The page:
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Curr Opin Crit Care. 2003 Jun;9(3):189-93.

Strategies for reversing shock-resistant ventricular fibrillation.

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  • 1Division of Cardiology, St Michaels's Hospital, Ontario, Canada.

Abstract

PURPOSE OF REVIEW:

Shock-resistant ventricular fibrillation is defined as ventricular fibrillation persisting after three defibrillation attempts. In approximately 10 to 25% of all cardiac arrests, shock-resistant ventricular fibrillation develops, and 87 to 98% of these patients die.

RECENT FINDINGS:

In the treatment of shock-resistant ventricular fibrillation, defibrillation using biphasic waveforms is considered as an intervention of choice. Intravenous amiodarone is also acceptable, safe, and useful, based on evidence from two randomized clinical trials. Intravenous vasopressin is acceptable and probably safe and useful, but the evidence supporting this recommendation is coming from a small, randomized clinical trial. Procainamide is acceptable but not recommended. In the presence of acute myocardial infarction and recurrent ventricular fibrillation, if all other therapies fail, beta-blockers can be considered. Magnesium, lidocaine, and bretylium are not recommended in the treatment of shock-resistant ventricular fibrillation.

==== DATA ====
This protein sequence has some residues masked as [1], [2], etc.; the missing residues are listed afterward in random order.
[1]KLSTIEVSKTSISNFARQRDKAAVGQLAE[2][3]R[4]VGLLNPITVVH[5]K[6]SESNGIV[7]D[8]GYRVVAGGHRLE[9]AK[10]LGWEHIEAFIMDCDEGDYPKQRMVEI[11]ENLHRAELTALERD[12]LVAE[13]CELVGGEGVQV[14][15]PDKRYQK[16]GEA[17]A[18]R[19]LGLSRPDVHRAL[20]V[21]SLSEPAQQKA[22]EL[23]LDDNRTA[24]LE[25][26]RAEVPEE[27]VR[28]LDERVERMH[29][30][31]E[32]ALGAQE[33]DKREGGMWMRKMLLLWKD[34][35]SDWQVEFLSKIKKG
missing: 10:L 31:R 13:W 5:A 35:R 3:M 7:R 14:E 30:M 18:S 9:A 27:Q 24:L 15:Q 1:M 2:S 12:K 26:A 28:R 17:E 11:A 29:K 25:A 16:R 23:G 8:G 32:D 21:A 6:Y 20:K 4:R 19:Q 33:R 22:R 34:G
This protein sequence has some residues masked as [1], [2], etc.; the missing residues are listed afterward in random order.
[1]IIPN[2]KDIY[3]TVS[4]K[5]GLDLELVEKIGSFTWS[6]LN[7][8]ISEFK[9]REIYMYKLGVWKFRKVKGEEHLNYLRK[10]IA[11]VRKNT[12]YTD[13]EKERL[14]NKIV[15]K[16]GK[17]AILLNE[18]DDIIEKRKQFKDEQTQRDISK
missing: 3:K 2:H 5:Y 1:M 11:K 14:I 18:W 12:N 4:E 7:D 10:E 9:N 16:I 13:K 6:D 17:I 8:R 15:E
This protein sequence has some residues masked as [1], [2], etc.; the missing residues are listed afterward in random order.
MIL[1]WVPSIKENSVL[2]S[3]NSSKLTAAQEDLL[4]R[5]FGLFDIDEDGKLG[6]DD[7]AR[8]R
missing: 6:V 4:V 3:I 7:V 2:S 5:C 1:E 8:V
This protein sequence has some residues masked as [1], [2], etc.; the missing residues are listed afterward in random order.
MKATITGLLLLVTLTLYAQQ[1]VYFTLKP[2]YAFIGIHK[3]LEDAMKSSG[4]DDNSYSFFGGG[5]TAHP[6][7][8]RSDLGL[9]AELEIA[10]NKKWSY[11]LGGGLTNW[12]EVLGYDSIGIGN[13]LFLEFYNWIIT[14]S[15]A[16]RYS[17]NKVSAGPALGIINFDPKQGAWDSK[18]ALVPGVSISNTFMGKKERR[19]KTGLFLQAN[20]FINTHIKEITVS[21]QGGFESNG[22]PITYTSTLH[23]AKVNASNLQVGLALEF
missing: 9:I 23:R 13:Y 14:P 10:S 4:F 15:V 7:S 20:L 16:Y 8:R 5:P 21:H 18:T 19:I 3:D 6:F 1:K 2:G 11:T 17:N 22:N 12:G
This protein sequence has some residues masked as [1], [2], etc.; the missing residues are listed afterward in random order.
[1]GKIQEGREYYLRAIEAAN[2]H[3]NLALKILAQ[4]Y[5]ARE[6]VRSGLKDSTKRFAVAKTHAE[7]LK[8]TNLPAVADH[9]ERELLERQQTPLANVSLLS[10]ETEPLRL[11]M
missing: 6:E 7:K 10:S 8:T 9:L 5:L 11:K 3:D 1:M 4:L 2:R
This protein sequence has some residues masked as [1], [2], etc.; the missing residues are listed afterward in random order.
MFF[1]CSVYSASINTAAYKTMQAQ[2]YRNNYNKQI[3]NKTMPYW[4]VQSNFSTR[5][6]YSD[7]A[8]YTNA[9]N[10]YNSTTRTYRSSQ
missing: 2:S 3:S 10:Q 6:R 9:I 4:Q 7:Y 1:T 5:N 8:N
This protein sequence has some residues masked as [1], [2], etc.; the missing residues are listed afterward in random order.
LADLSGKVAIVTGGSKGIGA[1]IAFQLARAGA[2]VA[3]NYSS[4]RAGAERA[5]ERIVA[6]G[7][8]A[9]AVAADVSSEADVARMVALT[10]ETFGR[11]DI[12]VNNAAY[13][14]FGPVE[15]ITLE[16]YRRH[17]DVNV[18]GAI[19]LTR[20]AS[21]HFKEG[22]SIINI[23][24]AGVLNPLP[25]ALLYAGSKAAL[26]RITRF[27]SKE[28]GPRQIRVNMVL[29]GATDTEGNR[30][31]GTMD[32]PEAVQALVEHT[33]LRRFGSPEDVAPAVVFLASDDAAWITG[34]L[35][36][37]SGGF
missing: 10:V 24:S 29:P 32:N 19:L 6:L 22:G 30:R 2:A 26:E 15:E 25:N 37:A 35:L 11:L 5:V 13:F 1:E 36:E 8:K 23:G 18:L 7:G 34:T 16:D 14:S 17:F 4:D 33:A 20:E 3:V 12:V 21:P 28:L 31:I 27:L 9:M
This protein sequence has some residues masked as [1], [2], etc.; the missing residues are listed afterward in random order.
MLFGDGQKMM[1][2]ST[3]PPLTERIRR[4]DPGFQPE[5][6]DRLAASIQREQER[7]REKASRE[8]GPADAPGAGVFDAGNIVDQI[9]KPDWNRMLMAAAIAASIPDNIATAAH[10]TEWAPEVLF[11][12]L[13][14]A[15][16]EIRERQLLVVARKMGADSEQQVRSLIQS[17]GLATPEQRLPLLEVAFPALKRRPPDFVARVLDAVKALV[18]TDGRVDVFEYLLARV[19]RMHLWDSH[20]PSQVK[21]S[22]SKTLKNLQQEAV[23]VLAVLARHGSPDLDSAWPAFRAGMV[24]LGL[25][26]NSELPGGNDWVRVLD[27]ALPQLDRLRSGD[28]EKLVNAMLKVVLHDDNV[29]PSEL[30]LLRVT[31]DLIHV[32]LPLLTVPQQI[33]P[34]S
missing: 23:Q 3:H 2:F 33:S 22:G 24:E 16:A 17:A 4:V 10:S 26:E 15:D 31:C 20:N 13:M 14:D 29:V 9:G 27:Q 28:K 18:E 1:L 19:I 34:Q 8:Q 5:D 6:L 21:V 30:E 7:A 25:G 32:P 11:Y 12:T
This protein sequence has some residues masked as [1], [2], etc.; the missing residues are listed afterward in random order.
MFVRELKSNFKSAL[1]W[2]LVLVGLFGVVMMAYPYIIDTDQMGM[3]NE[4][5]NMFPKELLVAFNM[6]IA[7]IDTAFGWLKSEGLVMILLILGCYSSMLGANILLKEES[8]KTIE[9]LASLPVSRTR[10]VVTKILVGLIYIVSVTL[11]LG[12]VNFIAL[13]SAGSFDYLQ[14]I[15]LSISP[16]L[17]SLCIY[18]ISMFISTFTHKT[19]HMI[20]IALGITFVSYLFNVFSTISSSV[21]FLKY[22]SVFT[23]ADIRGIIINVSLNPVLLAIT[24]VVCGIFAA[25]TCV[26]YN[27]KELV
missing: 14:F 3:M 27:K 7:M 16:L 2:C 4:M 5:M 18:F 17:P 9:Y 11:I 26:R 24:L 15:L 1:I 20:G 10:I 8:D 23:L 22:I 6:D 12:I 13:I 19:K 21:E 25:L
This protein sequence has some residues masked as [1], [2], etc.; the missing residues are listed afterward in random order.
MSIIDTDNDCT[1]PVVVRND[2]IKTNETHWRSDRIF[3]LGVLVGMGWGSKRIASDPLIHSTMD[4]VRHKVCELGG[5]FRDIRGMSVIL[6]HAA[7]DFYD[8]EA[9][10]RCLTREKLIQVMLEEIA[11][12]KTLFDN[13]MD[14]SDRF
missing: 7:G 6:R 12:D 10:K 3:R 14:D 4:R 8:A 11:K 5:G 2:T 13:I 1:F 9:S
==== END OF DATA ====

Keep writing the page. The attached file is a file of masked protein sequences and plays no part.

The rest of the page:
SUMMARY:

Biphasic defibrillation and intravenous amiodarone are useful in shock-resistant ventricular fibrillation.

PMID:
12771668
[PubMed - indexed for MEDLINE]
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